She is the last hope of the AIADMK launched by her co-star and mentor, former Tamil Nadu chief minister, M G Ramachandran. Amma or Puratchi Thalaivi , as she is lovingly called by her supporters is trying to make a comeback. And her desperation is visible. Firstly, she asked the Congress to cut off ties with the DMK and then she became one of the most vocal leaders championing the cause of the Third Front. Single but not ready to mingle, she has all this while shown utmost commitment to her mentor MGR with whom her equation went beyond the silver screen. But the question is: what impact can a regional leader like Jayalalithaa (61) make in the post poll scenario? She drew a blank in the 2004 parliamentary elections. But as things stand now, she is likely to make significant progress this time. Despite being in the Third Front, she is keeping her options open like Mayawati. But it will ultimately boil down to how many seats she ends up with. In the case of a disastrous performance like in 2004, her dream of returning to national limelight will fall flat. But the ruling DMK is fighting the anti-incumbency factor and Jayalalithaa has to cash in on this. Knowing her, if at all she manages to ride on the anti-incumbency wave, you might even see her returning to the BJP-led National Democratic Alliance of which she was part, though she has categorically ruled it out.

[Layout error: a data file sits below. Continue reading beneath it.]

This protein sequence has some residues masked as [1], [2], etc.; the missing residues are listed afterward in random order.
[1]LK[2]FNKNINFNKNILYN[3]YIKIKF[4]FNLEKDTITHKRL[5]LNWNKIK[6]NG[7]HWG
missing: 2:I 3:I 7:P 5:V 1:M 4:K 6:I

When he first joined politics after his father Biju Patnaik’s death, he was considered to be a novice. His weakness with his native language made his critics write him off. But years down the line, he has proved them wrong with his deft administrative skills as the Orissa Chief Minister. Why he hasn’t tied the knot is a question not answered, but the Biju Janata Dal chief is a major force to reckon with in the General Elections. Incidentally, Orissa also hosted its Assembly Elections simultaneously with the Lok Sabha polls. Patnaik (62) left the BJP-led NDA on the ground of the Kandhamal communal riots to show solidarity with the Third Front, and this has upset many calculations. Patnaik seems to be gauging the scenario. Though the Orissa CM has made his stance very clear when he said in an interview, “Let me assure you on behalf of my party, we will not back a Congress or BJP-led government at the centre. We hope to do very well in the Assembly and Lok Sabha elections and we will use our strength in Orissa to strengthen the centre,” but, you never know in politics. What can actually worry the Congress is his hobnobbing with the Nationalist Congress Party leader Sharad Pawar who is still a member of the Congress-led United Progressive Alliance. With the Lalu-Mulayam-Paswan support looking uncertain at this point of time, Sonia Gandhi has reasons to be bothered by the Pawar-Patnaik bonhomie. Definitely, Patnaik whose party won 11 seats last time, has emerged as a key player.